Continuous rainfall and the breeching of river embankments from a surge in water from upstream reservoirs led to devastating flooding and landslides in northern Karnataka state in October 2009. The town of Karwar and its neighbouring villages were particularly affected. Habitat for Humanity India built 100 new homes and rehabilitated 61 homes to assist families affected by the flooding. Training sessions on disaster mitigation and preparedness were organised for 30 families with the assistance of local government departments, and 20 people were trained in construction skills.
February 2010 — Assessment.
April 2010 — House construction and rehabilitation started.
March-April 2010 — Construction training conducted.
October 2010 — Disaster mitigation and preparedness training conducted.
December 2010 — Project completed.
The torrential rain, then leading to severe flooding, lasted from Sept. 30 to Oct. 4, 2009 and affected about 18 million people. It was the most severe rain and flooding in more than 100 years.
Fourteen districts in Karnataka were flooded, and most of the people affected were small-scale farmers, agricultural labourers, daily wage earners and slum dwellers; 229 people were killed. The rainfall and floodwater led to multiple landslides. At the peak of the flooding, on Oct. 2, the worst of the landslides hit Zariwada, in Kadwad village, about 7 kilometres from Karwar. The huge 4.5 to 6 metre mud mound covered about five hectares, killing 22 people.
The Karwar Diocesan Development Council was the first non-governmental organisation to help those affected. With limited resources, it was able to provide some food, fuel and utensils to families. Government district authorities selected KDDC to monitor, supervise and construct houses for those who lost homes or needed to repair homes in Karnataka.
KDDC approached the Habitat Resource Centre in Bangalore, asking for us to help Karwar and surrounding areas. A joint assessment of the shelter needs was conducted and information was verified with government records.
Local officials assess damages from the floods in Karnataka. KDDC handled the selection process which was based on a needs assessment that was verified. Criteria for support included families whose houses were damaged or destroyed, female-headed households, families with long-term ill members, and/or families with young children or elderly members. Based on the assessment and resources, 161 families were selected. We worked with KDDC to develop a shelter intervention project together.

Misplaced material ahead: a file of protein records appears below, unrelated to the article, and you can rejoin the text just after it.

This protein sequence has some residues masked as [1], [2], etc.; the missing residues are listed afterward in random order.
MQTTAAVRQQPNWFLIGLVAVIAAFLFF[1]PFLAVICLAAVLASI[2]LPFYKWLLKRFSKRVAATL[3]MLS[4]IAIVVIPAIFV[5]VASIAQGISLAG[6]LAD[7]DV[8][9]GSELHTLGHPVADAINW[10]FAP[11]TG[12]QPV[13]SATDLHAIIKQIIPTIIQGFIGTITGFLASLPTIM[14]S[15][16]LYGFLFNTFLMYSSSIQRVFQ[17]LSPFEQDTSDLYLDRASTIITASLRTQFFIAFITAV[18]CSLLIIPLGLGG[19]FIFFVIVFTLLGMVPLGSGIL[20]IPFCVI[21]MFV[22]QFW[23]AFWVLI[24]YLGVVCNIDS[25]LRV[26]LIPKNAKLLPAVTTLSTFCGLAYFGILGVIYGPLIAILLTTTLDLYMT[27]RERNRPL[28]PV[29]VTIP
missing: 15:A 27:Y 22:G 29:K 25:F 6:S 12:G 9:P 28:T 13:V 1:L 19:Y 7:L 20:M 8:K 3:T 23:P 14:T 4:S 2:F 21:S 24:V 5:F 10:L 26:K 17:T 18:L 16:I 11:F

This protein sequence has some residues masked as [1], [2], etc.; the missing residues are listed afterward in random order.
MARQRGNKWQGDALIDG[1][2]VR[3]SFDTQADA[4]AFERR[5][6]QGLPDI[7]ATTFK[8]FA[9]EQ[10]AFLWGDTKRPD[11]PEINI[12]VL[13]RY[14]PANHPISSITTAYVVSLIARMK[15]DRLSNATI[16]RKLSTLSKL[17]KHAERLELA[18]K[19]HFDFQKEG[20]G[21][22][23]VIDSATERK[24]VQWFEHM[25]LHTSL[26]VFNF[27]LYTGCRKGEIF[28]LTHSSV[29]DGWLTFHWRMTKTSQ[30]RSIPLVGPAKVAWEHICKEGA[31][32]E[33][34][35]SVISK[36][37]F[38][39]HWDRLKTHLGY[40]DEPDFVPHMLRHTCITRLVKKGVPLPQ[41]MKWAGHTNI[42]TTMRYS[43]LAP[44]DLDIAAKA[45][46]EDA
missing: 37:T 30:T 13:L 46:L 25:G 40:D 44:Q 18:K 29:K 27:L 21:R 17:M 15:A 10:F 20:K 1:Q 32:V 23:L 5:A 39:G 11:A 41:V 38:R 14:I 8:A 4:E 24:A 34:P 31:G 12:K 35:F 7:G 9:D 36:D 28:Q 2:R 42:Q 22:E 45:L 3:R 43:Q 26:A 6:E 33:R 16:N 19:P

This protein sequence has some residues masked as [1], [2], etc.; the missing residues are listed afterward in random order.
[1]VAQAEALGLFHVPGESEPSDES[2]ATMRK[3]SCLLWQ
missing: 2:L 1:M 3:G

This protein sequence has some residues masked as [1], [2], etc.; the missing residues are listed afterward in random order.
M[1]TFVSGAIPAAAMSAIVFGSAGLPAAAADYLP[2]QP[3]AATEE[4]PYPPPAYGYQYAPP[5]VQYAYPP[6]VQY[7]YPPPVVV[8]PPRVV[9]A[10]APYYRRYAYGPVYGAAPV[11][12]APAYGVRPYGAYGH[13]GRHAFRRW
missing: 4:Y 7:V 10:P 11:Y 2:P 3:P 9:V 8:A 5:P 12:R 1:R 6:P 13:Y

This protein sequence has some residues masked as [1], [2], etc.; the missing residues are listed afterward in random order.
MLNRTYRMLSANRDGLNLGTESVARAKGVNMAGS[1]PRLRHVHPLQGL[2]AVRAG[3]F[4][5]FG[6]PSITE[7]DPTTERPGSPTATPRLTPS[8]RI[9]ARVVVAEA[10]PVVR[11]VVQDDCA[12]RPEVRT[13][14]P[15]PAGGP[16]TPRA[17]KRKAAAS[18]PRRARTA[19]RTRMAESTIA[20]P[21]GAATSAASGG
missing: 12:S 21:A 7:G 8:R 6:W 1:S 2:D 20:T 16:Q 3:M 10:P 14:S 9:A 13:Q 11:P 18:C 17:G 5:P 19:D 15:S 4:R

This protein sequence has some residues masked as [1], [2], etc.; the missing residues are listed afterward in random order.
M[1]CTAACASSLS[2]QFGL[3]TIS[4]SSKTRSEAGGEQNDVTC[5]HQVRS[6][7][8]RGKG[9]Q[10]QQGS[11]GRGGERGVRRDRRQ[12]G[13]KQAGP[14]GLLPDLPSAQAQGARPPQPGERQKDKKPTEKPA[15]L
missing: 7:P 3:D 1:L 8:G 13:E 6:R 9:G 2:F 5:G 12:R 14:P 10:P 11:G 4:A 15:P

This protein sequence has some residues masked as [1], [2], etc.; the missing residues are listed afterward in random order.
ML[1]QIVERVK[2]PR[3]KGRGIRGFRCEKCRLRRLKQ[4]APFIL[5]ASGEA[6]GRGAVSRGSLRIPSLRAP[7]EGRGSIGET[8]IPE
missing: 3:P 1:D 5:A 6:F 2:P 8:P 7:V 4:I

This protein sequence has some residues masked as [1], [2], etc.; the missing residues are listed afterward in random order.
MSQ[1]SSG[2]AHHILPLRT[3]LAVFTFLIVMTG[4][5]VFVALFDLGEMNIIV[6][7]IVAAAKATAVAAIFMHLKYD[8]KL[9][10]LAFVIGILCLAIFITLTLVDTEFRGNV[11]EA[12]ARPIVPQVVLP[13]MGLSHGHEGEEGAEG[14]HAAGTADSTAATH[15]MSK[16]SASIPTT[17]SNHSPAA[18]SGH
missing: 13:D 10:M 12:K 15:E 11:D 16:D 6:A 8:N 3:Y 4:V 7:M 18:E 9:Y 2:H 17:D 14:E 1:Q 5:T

The goal was to build or rehabilitate homes while training residents to mitigate the effect of future disasters.
Working in partnership, our team and KDDC constructed 100 houses and repaired 61 damaged houses. Each new house consisted of a bedroom, kitchen, toilet and hall. Houses were built with locally available laterite blocks, cement, clay tiles, and Palmira as well as country wood for rafters, windows and doors. In some houses, reinforced concrete was used.
We provided project management support and technical input for the project, while KDDC organised the project with the participation of community members. KDDC was responsible for organising training sessions for volunteers and community leaders in construction processes as well as the purchase and management of materials. Our team organised training sessions on disaster mitigation and preparedness for 30 families, with the assistance of government departments.
Training sessions on construction skills were held and 20 young adult residents learned new skills. In return, these residents provided free labour to build and rehabilitate houses.
Lessons & Promising Practices
Strong NGO and government links were established, and local village councils strengthened through collective planning, decision-making and working together. This meant that local residents felt empowered to steer their own development, as they gained bargaining power to demand basic amenities such as roads, water and streetlights. Residents are now participating in development programs organised by NGOs and government agencies.
Because of the high level of construction activity after the disaster, there was a shortage of skilled and unskilled labourers. By training local residents in construction skills, Habitat for Humanity India and KDDC helped to bridge the gap, while saving on costs and ensuring timely completion of the project.
There were initial setbacks because transporting construction materials to build sites was hampered by road damage and a lack of vehicles. In some cases, construction materials were not available or only at increased cost, and so budgets had to be readjusted many times.
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